Archive for March, 2018


Length: 254 Pages

Publisher: Unnerving

Release Date: November 21, 2017

One of the best things about running a blog dedicated to horror fiction – and hell, just being a reader in general – is discovering new writers. One of the best and most rewarding feelings as a horror fan is reading a new author’s work and being blown away by their talent and the awe of discovering something cool. That is the exact feeling I got when I first sat down to crack open Mike Thorn’s debut story collection, Darkest Hours. I may have been a newcomer to Mike’s fiction, but I have long admired his “Thorn’s Thoughts” feature for Unnerving Magazine. So, when Mike reached out and asked me to check out Darkest Hours, I jumped at the chance.

Thorn’s Darkest Hours is a collection is a collection of 16 stories that run the gamut of the various horror sub-genres from bizarro to splatterpunk and everything in between. Just a few of the things you will find in Darkest Hours is alternate dimensions, deadly cults, ghosts, manipulations of reality, human monsters and so much more. I don’t want to spoil the unique journey Thorn has in store for readers with Darkest Hours, so rather than pinpoint every story, I selected some of my favorites.

“Mictian Diabolus” is one of the first stories in Darkest Hours and the one that really grabbed me and let me know I was in for one hell of a ride. A group of college-aged friends are enjoying their weekend partying and they decide to break into an old school that has a sinister past and urban legends surrounding it. Most of the group is excited and try to scare each other recounting spooky stories about “The Peeler”, the school’s old principal who was convicted of being a serial killer and committing horrible atrocities on students. but it doesn’t take long for them to realize that there is something very, very wrong with the school. “Mictian Diabolus” is a gore-soaked fright-fest that contains inspiration from 80’s style slasher movies with a dash of cosmic horror. Not only does Thorn come up with some seriously frightening scenes, I also love the atmosphere he crafts with this story, using the darkness and silence of the abandoned school to create a sense of tension and dread that doesn’t let up until the story is over. There are a lot of stories in Darkest Hours that were in the running for my favorite of the collection, but I have to go with my initial reaction of “Mictian Diabolus” being my personal favorite.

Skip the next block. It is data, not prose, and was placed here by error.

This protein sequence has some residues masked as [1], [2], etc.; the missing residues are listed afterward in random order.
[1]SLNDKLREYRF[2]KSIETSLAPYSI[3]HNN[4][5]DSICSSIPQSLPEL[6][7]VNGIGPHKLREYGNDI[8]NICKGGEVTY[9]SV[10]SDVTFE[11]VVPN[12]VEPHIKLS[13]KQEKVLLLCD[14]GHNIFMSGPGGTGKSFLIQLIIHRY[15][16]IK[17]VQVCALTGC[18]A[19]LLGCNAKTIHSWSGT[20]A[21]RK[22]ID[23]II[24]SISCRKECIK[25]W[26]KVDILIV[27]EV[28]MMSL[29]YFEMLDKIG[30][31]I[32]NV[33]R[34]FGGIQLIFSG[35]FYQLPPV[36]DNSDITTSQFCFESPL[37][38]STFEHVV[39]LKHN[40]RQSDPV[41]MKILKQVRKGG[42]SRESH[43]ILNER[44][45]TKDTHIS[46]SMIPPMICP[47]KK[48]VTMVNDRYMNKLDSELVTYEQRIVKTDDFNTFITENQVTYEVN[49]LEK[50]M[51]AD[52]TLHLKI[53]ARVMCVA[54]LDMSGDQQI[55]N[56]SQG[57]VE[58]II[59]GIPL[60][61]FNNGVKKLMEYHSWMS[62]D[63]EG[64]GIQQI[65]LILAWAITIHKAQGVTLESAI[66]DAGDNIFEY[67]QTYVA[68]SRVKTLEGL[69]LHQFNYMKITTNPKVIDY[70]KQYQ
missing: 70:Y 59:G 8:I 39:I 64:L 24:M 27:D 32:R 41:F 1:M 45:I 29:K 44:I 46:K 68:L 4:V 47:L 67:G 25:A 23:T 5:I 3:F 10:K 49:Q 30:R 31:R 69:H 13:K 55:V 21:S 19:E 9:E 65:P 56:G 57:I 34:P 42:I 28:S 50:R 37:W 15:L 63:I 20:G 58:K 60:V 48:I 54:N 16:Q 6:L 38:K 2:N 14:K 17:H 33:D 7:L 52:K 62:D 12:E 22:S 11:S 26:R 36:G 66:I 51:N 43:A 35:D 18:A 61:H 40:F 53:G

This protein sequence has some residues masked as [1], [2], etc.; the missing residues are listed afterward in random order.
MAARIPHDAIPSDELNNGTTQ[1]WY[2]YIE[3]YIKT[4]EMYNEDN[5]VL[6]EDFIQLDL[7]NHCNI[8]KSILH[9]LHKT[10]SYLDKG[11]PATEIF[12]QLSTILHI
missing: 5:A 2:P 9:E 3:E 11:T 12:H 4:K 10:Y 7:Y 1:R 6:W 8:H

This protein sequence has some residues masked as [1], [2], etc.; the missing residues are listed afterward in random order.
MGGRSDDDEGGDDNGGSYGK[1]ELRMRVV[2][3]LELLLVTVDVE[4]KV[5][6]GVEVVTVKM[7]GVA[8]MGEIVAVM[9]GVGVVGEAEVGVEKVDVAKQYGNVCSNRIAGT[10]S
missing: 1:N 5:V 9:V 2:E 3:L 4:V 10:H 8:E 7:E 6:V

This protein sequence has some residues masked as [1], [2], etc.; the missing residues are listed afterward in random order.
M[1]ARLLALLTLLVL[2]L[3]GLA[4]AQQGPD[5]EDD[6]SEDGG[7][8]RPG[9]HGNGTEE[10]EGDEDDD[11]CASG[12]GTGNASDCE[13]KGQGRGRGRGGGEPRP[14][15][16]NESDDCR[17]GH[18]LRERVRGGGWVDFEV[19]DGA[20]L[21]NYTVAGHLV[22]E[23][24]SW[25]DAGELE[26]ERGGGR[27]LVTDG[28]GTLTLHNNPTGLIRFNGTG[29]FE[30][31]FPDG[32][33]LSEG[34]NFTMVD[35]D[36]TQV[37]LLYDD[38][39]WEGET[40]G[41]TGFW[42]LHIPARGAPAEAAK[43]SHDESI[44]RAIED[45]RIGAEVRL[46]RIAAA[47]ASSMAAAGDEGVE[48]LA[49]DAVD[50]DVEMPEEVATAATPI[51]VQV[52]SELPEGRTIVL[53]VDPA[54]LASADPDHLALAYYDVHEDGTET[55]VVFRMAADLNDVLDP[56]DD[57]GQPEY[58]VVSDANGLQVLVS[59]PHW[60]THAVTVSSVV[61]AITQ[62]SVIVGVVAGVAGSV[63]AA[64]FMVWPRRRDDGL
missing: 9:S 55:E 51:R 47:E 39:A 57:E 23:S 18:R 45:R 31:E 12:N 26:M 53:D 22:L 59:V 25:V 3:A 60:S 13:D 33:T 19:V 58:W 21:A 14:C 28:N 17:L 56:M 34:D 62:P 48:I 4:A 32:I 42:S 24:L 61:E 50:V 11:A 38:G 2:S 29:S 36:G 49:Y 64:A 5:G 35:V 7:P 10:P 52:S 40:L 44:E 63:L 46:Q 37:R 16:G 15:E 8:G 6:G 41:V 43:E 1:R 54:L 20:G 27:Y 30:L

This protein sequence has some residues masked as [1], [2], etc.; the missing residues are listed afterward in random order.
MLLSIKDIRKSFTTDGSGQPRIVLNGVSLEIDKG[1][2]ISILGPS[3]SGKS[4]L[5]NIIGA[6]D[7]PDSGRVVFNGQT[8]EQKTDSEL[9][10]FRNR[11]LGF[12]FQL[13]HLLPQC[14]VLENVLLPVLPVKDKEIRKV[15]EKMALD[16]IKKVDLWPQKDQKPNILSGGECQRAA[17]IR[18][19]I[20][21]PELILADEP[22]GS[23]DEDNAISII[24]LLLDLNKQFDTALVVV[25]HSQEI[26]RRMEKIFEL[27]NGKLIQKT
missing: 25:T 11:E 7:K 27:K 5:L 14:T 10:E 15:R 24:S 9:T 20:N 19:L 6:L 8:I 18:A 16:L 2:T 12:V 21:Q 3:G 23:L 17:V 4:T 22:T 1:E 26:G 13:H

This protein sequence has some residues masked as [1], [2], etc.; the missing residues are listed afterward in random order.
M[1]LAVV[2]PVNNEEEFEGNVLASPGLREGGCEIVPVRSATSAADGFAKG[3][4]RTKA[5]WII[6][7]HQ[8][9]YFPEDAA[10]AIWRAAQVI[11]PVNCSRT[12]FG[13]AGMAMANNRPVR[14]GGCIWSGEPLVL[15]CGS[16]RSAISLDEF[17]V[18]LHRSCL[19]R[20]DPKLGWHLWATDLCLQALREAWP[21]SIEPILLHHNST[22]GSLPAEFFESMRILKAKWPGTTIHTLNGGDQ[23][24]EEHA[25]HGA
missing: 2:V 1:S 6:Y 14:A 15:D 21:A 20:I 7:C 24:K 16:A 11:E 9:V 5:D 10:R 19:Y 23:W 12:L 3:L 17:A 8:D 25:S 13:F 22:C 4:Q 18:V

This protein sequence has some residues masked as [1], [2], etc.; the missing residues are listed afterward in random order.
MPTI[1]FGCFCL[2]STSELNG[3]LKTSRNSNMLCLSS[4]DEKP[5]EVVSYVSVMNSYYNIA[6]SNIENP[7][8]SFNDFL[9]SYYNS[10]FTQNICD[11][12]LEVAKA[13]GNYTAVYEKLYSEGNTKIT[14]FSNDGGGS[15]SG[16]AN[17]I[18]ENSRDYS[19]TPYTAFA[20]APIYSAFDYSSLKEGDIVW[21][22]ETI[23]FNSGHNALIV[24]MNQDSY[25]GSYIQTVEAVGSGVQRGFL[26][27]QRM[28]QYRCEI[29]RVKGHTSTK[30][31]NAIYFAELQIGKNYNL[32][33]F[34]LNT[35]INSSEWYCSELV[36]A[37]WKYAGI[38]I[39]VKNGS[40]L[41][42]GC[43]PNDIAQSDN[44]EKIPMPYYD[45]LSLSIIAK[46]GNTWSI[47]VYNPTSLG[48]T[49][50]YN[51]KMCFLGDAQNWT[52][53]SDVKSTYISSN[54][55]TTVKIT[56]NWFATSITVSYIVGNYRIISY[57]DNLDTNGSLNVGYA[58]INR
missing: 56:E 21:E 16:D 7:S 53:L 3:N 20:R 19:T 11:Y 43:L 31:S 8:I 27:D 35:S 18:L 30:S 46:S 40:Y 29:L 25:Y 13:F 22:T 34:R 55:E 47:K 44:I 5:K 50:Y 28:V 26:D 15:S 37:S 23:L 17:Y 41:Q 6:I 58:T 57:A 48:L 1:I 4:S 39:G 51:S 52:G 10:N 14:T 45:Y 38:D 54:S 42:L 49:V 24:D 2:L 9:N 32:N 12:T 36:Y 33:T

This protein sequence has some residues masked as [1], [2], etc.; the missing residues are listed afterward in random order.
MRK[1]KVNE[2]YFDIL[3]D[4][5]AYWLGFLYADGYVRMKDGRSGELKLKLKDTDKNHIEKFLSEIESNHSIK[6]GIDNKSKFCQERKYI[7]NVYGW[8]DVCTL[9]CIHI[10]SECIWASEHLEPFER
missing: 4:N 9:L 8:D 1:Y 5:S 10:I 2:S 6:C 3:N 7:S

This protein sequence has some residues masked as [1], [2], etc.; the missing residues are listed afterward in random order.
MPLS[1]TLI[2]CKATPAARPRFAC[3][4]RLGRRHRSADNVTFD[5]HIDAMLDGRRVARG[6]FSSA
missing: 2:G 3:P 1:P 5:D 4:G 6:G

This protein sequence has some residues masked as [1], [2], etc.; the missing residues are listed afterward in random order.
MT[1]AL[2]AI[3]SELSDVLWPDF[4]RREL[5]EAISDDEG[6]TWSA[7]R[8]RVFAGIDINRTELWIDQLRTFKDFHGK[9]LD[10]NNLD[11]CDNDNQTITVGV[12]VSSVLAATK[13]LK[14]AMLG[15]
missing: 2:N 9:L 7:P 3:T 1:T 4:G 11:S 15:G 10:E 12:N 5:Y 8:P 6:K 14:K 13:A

“The Auteur” – This story focuses on Cate and Simon. Cate is a woman who is filled with an encyclopedic knowledge of horror films who is constantly pushing Simon to stretch his boundaries and check out new films. While he loves her recommendations of classic horror films, but what he really wants to watch is the movies she has been working on. Cate says he isn’t ready, but Simon is persistent and eventually wears her down, getting her to agree to show him one of her films. However, Simon could never have imagined his request would have dangerous repercussions.

I have a feeling this story will resonate with a lot of horror fans who long for the nostalgia of VHS stores and the sort of conversations that would lead to some awesome discoveries. I also love the dynamic of Cate and Simon’s relationship, which is strictly platonic. It would have been easy to have Simon pine after Cate, but instead, their relationship is driven by their mutual love of all things horror. I also love the build-up in this story. I don’t want to spoil the contents of Cate’s film, but I definitely wasn’t expecting the reveal that Thorn unleashes. The scenes in Cate’s movies are wildly imaginative and chilling, slowly sneaking under your skin, just like they did to Simon. I also like how this is a very extreme example of the joy of watching horror films. Have you ever had that one movie that just scared the hell out of you or unsettled you to your core, and yet you couldn’t wait to watch another one? That’s the sort of tone this story carries. If you enjoyed J Daniel Stone’s brilliant “Vision II” from I Can Taste the Blood, you’ll definitely dig this story.